Putting on a voice for American accents? Sounds wrong to me?

Madison   Thursday, February 19, 2004, 11:52 GMT
I really need an American accent (if I have to specify, I'll just a normal "Michigan" accent) for my job. I do fairly suck at it, which is definitely a problem. Now a girl I work with has told me that I should put on a voice to sound American - she means talk in a voice that's faster and higher pitched than usual (and try to use American pronunciation on some vowels or sounds like "r"). That can't be right, can it? I've got a horrible feeling that if I do this in public, I'll get my ass kicked in about three seconds.
However - I'm having great difficulties, currently, at getting a US accent because though I've learnt the American way of pronuncing vowels etc (e.g. tongue back and low in mouth for "oh" sound, lips rounded) it just doesn't come together and I have to mentally think about how to say the words with an accent before I say them, and even then they don't come out right.
Normally I wouldn't care, but I **really** need to get an American accent for my job - so what do you think? Should I try my friend's method?
Jim   Thursday, February 19, 2004, 23:49 GMT
Get a new job.
Adam   Friday, February 20, 2004, 01:23 GMT
American accents are easy to do. I can do one without much effort.
mjd   Friday, February 20, 2004, 01:28 GMT
I imagine our accents are fairly easy to do. Just throw in an "R" at the end, but doing a good British accent is rather difficult for us without the proper coaching (at least for me).
Craig   Friday, February 20, 2004, 03:04 GMT
Why do you need an American accent for your job?
Madison   Friday, February 20, 2004, 04:55 GMT
I work as a telemarketer and most customers don't like the sound of a foreign accent - very hostile, hang up immediately, etc. Also, I work for an American company, so the workers are supposed to sound native.

Thanks for answering my question.
Ness   Friday, February 20, 2004, 05:11 GMT
Sometimes it's easier to do an accent in a different pitch. When I talk in a Southern American accent, my pitch rises. When I do a mock British accent, it lowers. Where are you from originally? Just practice, and only use your "new" accent when it seems to come out naturally and comfortably.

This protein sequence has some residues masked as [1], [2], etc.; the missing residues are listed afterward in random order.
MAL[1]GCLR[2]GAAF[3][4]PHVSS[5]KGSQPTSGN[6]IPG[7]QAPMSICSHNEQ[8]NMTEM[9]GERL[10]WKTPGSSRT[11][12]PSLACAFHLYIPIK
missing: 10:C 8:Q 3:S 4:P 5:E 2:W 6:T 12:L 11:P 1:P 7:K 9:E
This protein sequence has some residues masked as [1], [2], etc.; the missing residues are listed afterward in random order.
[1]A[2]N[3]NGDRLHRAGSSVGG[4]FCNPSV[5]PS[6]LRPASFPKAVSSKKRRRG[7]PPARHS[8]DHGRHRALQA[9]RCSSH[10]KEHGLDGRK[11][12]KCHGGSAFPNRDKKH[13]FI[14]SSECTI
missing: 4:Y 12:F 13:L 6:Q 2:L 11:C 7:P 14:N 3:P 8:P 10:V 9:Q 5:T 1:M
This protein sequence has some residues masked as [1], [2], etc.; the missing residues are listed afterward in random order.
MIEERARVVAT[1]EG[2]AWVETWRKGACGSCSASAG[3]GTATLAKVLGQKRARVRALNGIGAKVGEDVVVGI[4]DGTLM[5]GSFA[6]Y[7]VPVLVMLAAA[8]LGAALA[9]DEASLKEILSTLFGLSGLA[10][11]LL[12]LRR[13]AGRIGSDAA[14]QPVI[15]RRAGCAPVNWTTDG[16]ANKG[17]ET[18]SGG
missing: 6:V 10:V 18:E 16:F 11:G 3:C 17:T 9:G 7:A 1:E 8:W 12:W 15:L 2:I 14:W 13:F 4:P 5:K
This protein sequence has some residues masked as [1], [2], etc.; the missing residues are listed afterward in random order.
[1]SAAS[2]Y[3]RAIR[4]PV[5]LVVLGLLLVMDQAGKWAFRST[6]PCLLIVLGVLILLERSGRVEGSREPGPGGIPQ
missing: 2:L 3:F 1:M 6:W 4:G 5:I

mjd   Friday, February 20, 2004, 08:16 GMT
Think of it as an impression, Madison. It might seem silly at first, but I'm sure you'll be good enough to fool some of us native speakers (of course then we'll proceed to hang up on you...I mean we all hate telemarketers, dont we? ;.)
wingyellow   Friday, February 20, 2004, 09:28 GMT
Yes, it has nothing to do with accents.
If you can recieved 100 bucks by listening to my accent, will you hang up on me? People hate telemarketers, not your accents.
In fact, if people discriminate against your accents, they will discriminate against your color, gender, age or education.
Alice   Friday, February 20, 2004, 14:08 GMT
It's well known that telemarketers with non-native accents are discriminated against. For one thing, people assume they won't speak understandable English. A lot of people are also bothered by the fact that American jobs are being shipped to other countries, esp. when the US ecomony is so terrible. It's very common, for example, to call for tech suppot for an American company, and end up talking to someone in India.

Madison, my advice to you is to try to talk along with American film and television. Practice reading a book out loud in your new accent when you're alone. Eventually, you'll get comfortable with it. Good luck!
HongKonger   Friday, February 20, 2004, 18:52 GMT
Hey Wingyellow, I thought you are gone for good.

What did you go through when you tried to put on an american accent?